A US Navy support ship demonstrated it could enhance the scope of Royal Navy operations in the South Pacific.
For the first time, HMS Tamar berthed alongside the USS Emory S Land – treating the US Navy submarine tender not just as a floating quayside or jetty, but also ‘plugging in’ to the vessel’s fuel, water and power supply.

For good measure, the experimental link-up – known as ‘rafting up’ – was completed by a third ship, Australian survey ship HMAS Leeuwin, as all three vessels met up in Cairns, Queensland.

The Emory S Land acts as a tender (historically known as a ‘depot ship’ in the Royal Navy), providing forward support to US Navy hunter-killer nuclear submarines – electricity, water, consumables, spare parts, repairs, engineering assistance – and their crews – medical and dental aid, mail, food, administration – to sustain operations when there’s no naval base available.

The UK does the same – except for Royal Navy and US minehunters rather than submarines – operating in the Gulf, using ship RFA Cardigan Bay to provide similar facilities to mine warfare vessels, extending their operations.

All three allied navies were keen to see whether the Emory S Land could do for larger surface vessels what it already does for the Silent Service.

At seven times smaller than the tender and as both vessels were new to each other, this wasn’t simply a case of Tamar simply turning up and berthing alongside the American ship.

Instead, the three navies used scale drawings and extensive discussions to make sure the link-up of the three ships passed without incident.

Once Tamar was safely berthed, she was joined outboard by Australian survey ship HMAS Leeuwin.

Connections were subsequently made to prove that fuel, water and electricity could be provided to both ships from the US tender.

The second-generation River-class ships have an impressive range for their size – more than 6,000 miles – which has allowed them to conduct some extended missions (such as Falkland Islands-Tristan da Cunha to deliver Covid vaccines, a 5,000-mile round trip).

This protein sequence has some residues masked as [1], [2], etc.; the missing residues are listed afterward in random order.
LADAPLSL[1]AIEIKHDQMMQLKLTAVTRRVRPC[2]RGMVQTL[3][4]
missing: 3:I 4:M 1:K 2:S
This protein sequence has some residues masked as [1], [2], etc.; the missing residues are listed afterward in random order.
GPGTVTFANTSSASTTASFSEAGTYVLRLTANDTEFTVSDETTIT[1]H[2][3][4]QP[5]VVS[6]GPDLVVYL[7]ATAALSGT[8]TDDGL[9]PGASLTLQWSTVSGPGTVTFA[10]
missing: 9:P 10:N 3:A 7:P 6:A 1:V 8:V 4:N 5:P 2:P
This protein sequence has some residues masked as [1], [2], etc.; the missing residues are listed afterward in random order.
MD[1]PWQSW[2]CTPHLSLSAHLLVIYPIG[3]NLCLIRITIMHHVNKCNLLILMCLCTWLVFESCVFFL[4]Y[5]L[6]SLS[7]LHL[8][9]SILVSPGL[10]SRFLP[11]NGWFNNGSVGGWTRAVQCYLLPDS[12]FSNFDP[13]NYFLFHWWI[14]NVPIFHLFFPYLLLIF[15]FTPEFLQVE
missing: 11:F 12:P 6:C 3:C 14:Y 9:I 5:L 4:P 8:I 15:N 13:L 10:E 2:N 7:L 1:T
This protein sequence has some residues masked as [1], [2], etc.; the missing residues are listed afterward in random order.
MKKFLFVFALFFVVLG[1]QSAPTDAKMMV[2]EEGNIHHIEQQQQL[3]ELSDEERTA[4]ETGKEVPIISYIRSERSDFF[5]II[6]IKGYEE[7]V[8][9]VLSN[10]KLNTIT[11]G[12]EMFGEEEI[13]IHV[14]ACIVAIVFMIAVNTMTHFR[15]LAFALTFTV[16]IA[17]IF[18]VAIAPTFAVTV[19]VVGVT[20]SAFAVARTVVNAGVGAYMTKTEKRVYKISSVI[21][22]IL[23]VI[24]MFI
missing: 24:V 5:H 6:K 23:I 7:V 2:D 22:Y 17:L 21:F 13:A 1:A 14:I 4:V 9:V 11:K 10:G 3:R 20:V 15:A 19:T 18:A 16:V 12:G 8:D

Rafting-up with a ship like the Emory S Land – which is now permanently assigned to the Pacific – there’s a possibility of expanding operations, making use of her expansive workshops (more than 50) for anything from planned engineering work/maintenance to emergency assistance or delivering equipment for operations.

Tamar has had a busy 2024 conducting varied operations in the Coral Sea and South Pacific islands, including Pitcairn, Fiji – supporting efforts to clamp down on illegal fishing and environmental protection – and New Caledonia, working with the French authorities.

Cairns – a city roughly the size of Portsmouth more than 1,000 miles up the east coast from Brisbane – has become a key support base for her operations (with the Australian Navy also looking to make more use of its most northerly east coast base)

Commander Tom Gell took the opportunity of a visit by senior Australian military and political figures to Cairns to thank the hosts for their hospitality and outline his ship’s work

He said the three-ship link-up in Cairns boded well for future operations in the region by the three AUKUS partners who are all committed to strengthening security in the Indo-Pacific.

The Emory S Land’s support for Tamar – or any Royal Navy ship of a similar size – on operations for a sustained period both alongside and underway is a realistic possibility,” said Commander Gell.

“The maintenance capabilities of US submarine tenders are significant. Discussions suggest that we could be afforded full support if required.”

With rafting and maintenance complete, Tamar is about to resume her mission with a fresh patrol of the South Pacific islands.